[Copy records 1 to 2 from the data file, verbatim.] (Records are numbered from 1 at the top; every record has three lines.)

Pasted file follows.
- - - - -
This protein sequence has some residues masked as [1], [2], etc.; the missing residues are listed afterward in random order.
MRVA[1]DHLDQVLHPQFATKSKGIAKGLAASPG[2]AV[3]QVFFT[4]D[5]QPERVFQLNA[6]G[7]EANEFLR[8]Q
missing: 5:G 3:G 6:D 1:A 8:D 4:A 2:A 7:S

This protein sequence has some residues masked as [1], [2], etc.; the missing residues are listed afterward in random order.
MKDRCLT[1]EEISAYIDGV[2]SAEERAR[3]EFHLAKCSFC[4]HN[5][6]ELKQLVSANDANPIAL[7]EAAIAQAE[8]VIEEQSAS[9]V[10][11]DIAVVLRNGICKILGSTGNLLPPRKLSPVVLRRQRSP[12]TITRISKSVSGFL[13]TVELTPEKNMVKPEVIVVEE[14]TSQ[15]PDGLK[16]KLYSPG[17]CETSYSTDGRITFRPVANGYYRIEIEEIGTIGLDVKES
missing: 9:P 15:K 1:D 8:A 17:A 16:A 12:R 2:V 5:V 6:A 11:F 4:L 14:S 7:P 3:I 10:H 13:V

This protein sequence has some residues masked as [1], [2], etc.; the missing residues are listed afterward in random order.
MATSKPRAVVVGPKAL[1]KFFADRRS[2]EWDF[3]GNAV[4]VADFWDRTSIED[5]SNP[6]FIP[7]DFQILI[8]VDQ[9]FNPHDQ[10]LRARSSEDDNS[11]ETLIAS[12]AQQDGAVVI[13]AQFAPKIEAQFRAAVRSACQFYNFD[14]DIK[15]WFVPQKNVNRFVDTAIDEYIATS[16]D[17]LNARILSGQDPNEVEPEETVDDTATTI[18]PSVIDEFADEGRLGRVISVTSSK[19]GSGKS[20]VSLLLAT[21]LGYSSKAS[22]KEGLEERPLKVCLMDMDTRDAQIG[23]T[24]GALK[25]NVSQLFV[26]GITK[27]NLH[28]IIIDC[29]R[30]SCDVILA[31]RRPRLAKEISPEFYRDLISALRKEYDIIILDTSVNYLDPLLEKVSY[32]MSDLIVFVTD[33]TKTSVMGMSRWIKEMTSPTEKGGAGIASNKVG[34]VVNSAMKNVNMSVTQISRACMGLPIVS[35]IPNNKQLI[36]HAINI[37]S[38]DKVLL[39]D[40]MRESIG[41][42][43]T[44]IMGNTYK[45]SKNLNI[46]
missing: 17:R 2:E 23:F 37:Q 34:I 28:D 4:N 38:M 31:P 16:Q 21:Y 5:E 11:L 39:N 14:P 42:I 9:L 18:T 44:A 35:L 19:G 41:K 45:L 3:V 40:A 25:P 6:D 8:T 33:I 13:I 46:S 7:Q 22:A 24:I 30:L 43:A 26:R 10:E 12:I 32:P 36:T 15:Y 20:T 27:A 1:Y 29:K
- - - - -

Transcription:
This protein sequence has some residues masked as [1], [2], etc.; the missing residues are listed afterward in random order.
MRVA[1]DHLDQVLHPQFATKSKGIAKGLAASPG[2]AV[3]QVFFT[4]D[5]QPERVFQLNA[6]G[7]EANEFLR[8]Q
missing: 5:G 3:G 6:D 1:A 8:D 4:A 2:A 7:S

This protein sequence has some residues masked as [1], [2], etc.; the missing residues are listed afterward in random order.
MKDRCLT[1]EEISAYIDGV[2]SAEERAR[3]EFHLAKCSFC[4]HN[5][6]ELKQLVSANDANPIAL[7]EAAIAQAE[8]VIEEQSAS[9]V[10][11]DIAVVLRNGICKILGSTGNLLPPRKLSPVVLRRQRSP[12]TITRISKSVSGFL[13]TVELTPEKNMVKPEVIVVEE[14]TSQ[15]PDGLK[16]KLYSPG[17]CETSYSTDGRITFRPVANGYYRIEIEEIGTIGLDVKES
missing: 9:P 15:K 1:D 8:A 17:A 16:A 12:R 2:V 5:V 6:A 11:F 4:L 14:S 7:P 3:I 10:H 13:V